Current draw table for various voltages
6V - 1.6 A
7V - 1.86 A
8V - 2.0 A
9V - 2.3 A
10V - 2.5 A
11V - 2.7 A
12V - 3 A

Capacitive soil moisture sensor: "SPECIFICATION
Operating Voltage: 3.3 ~ 5.5 VDC
Output Voltage: 0 ~ 3.0VDC
Interface: PH2.0-3P" - Pihut (further info at https://www.dfrobot.com/product-1385.html)

I'd be using this diode and mosfet:
- N-channel mosfet: https://thepihut.com/products/adafruit- ... et-30v-60a
- 1N4001 Diode: https://thepihut.com/products/adafruit- ... de-10-pack

Thanks in advance,
Gerard

PD: Sorry if my English is not perfect, I am not a native speaker.

Re: Garden automation electronics schematic

Posted: Wed Apr 03, 2019 9:12 pm
by ptimlin
Hi again,

So a quick look and I don't see anything too concerning.

To answer your original questions.

1) yes I would go with the MOSFET over the TIP120 in this application. Even at lower currents the TIP120 (a BJT (bipolar junction transistor) would likely require a heatsink where as the MOSFET is probably OK. The drawback to a MOSFET is they are sensitive to ESD discharge, so you have to take proper ESD precautions when working with them, especially in dry climates or seasons where static discharge is more likely.

2) It doesn't really matter which side you put the MOSFET on, although traditionally with electronics you usually put it on the low side and pull it low to activate, and with low voltages like this there are no safety concerns about which side you switch. But you can do it which ever way makes more sense to you.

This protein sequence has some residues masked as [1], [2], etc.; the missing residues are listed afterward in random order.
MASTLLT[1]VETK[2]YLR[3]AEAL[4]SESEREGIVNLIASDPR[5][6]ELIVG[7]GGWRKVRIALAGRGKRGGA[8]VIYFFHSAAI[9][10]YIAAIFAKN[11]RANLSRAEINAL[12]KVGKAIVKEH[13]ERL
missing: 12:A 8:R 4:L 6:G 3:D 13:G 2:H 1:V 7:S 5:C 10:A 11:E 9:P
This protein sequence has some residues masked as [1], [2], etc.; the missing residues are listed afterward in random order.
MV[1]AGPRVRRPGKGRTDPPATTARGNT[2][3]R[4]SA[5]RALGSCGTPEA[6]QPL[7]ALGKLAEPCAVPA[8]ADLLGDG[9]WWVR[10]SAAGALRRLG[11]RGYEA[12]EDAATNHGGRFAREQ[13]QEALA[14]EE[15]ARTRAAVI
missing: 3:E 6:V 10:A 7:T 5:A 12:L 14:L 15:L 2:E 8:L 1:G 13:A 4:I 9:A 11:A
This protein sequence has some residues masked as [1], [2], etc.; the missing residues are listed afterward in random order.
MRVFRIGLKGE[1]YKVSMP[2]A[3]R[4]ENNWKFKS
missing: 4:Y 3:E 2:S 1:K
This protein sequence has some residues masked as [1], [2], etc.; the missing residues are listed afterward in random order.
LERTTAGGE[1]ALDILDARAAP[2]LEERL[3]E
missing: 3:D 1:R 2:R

Re: Garden automation electronics schematic

Posted: Thu Apr 04, 2019 8:36 am
by Burngate
To enlarge on ptimlin's post, regarding whether to control the positive or negative side of the valve ...

If you want to control the positive leg using an N-channel FET, the GPIO would have to provide a voltage higher than the 12v feeding the valve to switch it on - not impossible but over-complicated.
Using a P-channel FET, the GPIO would have to provide a voltage close to 12v to switch it off - again, over-complicated.

Controlling the negative leg is very much easier, because both the GPIO and the negative of the valve are near zero all the time.

House wiring is different - when you switch off your light to change the bulb, you want the fitting to be disconnected from the mains for safety reasons.

Regarding FET (IRLB8271 for the PiHut ADA355) or TIP120 ...

When it's on, you want the drain-source or collector-emitter voltage to be as low as possible, so that all the 12v appears across the valve, as well as reducing the heat loss from the transistor.

The TIP120 can have about 1.5v across its collector-emitter when it's carrying 3A - that's 4.5W it'll have to get rid of. The poor little transistor couldn't manage that without a heatsink.

A FET works differently.
IRL I-V.png
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With 3v on the gate, and 3A passing through, there could be as much as 7 or 8v across it, but driving it higher can reduce that drasticly, according to that diagram.

Fortunately the GPIO can provide 3v3, which means there's less voltage across the transistor so less heat, but I'd still give it a heat sink.